“It’s just a sim. The portal is in that pile.” She pointed over her shoulder at the heap of junk. She was no less solid now, but I could see that she was wearing a gray suit and black heels. She laughed, and said: “Go to that pile.”
I scrambled to my feet, rubbing my back. “What do I do now?” I asked.
“Just stand there, better if you stand right in the middle of it.”
I looked suspiciously at the rubble. “What’s going to happen?”
Maggie laughed again. “Nothing, relax. We just want to talk.”
“Come on, Onion, don’t be a chicken.”
“I can’t help it. You’re a ghost, for all I know. Where are you taking me?”
Maggie rolled her eyes. “This is the only place where you can hide from Outsideauthority.” I continued standing still. “Chicken,” she added.
I stepped carefully over the wooden beam, and found that the pile was not as solid as it appeared. My foot sank immediately into the rubbish, but not in the normal sense of the word. It was like walking through water.
Suddenly the pile became very transparent, and I was instantly sucked in. I don’t remember if I screamed. Even in a state of horror, I suddenly realized that I’d left my favorite cap on the warehouse floor. It was a very petty, and yet somehow completely overwhelming concern.
A room. Just a regular room with fluorescent lighting on the ceiling. There was a sign hanging above the door, which read, “Keep Out and Stay Out”. There was a white plastic table in the middle, with paper cups standing on it. Maggie was seated at the table, and I was sitting across from her. Mysteriously, my cap was back on my head. I took it off and folded it carefully across my knee.
Maggie was looking with puzzlement into my eyes. She was real now and warm when I accidentally brushed her hand. She had no bracelet on her wrist. Somehow, she’d managed to get rid of that grim little reminder. She was wearing a dark green dress with paisleys and some kind of strange coin-shaped pendant around her neck. For a while, we just studied each other silently, as if trying to make the memories we had of each other match their reality. We hadn’t seen each other since the attack. The engineered children of Ubuqus’ school mostly had pale eyes. Maggie’s eyes were dark, like mine, and her hair was black with an unusual tinge of copper when it met sunlight. We used to call her Squirrel back in school, because of that reddish color in her hair.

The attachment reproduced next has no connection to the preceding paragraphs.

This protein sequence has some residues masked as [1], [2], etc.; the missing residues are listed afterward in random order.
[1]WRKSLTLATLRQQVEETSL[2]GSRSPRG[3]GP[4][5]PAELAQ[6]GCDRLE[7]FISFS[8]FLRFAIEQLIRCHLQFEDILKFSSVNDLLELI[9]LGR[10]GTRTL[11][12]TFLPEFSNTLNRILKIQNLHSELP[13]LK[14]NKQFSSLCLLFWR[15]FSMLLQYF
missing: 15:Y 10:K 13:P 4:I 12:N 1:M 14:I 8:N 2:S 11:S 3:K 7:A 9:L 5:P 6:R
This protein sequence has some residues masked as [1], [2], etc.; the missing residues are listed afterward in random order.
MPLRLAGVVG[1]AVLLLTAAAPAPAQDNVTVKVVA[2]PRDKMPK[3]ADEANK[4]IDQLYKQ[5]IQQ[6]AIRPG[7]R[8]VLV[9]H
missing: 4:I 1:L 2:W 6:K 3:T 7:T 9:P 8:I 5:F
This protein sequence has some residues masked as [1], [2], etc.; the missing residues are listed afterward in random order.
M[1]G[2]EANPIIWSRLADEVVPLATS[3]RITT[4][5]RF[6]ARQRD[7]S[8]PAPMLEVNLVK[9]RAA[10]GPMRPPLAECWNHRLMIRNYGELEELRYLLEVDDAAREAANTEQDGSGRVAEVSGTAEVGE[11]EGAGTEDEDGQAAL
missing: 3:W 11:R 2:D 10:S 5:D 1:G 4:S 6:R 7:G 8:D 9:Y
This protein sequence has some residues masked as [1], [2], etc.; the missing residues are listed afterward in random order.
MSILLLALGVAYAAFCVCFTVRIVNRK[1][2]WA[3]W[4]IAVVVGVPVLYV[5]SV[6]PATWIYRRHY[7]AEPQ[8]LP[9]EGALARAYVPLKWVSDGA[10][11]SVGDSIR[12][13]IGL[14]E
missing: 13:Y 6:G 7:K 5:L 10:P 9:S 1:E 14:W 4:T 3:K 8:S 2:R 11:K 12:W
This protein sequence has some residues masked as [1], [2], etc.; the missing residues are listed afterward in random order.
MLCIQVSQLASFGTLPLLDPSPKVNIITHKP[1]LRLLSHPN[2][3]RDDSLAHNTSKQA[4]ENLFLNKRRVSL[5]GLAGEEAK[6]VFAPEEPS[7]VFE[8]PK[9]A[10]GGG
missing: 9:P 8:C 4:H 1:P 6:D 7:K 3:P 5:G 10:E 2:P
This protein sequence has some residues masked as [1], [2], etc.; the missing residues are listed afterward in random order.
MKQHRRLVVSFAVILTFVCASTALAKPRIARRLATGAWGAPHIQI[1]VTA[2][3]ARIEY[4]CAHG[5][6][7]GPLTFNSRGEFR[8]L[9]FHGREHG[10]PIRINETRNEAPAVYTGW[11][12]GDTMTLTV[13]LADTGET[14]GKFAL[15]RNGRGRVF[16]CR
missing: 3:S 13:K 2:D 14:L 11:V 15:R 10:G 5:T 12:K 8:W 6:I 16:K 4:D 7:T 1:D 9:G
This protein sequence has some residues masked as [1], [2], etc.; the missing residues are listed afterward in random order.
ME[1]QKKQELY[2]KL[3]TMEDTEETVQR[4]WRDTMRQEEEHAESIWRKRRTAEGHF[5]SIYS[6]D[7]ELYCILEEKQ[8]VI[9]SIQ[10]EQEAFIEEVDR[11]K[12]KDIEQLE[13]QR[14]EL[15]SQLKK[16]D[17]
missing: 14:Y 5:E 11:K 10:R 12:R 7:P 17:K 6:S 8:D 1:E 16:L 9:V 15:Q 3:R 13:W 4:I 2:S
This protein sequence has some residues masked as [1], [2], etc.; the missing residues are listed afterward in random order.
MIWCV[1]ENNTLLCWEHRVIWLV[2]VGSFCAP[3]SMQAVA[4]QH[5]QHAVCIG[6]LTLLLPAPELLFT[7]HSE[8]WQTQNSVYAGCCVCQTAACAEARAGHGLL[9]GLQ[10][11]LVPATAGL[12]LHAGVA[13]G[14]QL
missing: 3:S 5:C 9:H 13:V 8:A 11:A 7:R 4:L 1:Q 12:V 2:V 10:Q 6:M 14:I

“It’s like my eyes have been opened,” she said abruptly. “Do you like it?”
“The portal, isn’t it great? Denny made it himself.”
I rubbed the back of my head. “Very nice. What about Denny?”
“Denny’s just wonderful. He taught me many things. Simming, how to go places with my mind. A real magic man. What?”
“Nothing,” I said, avoiding her eyes.
“There’s no harm in what he does.” I studied her face for a moment. “Here, have some tea,” she said, and moved one of the paper cups toward me. The green paisleys around her collar trembled like thirsty leaches.
I squinted at her pendant. She noticed me scrutinizing it and brought it closer to my face. It was an oval copper coin, embossed with two axes crossed over a human skull, and the year 2063. She turned it around, and on the reverse side I saw a profile of Denny’s face. She blushed, and quickly removed the pendant from my vicinity, dropping it into the collar of her dress. “Come with us, Onion,” she said quietly. “Join us, please.”
“You should be careful.”
“Of what? He’s so very sweet.”
I took a drink from the cup. The liquid tasted like stale tea. “I’ve come to the conclusion that anything overtly sweet is inherently evil. Also, I don’t have a passport.”
“Denny will help you.”
Maggie gave an impatient sigh and folded her hands at her forehead. I saw her lips moving quickly: she was praying.
I took another drink from the cup, in spite of myself. “Little squirrel,” I called her softly. “Say, little squirrel, what hour is it now?”
“It’s twelve past noon,” she said through her hands, after some delay.
“I hope you weren’t praying for me.”
“I would never.”
“Do you need money?”
She shook her head, blushing. “Denny takes good care of me now.”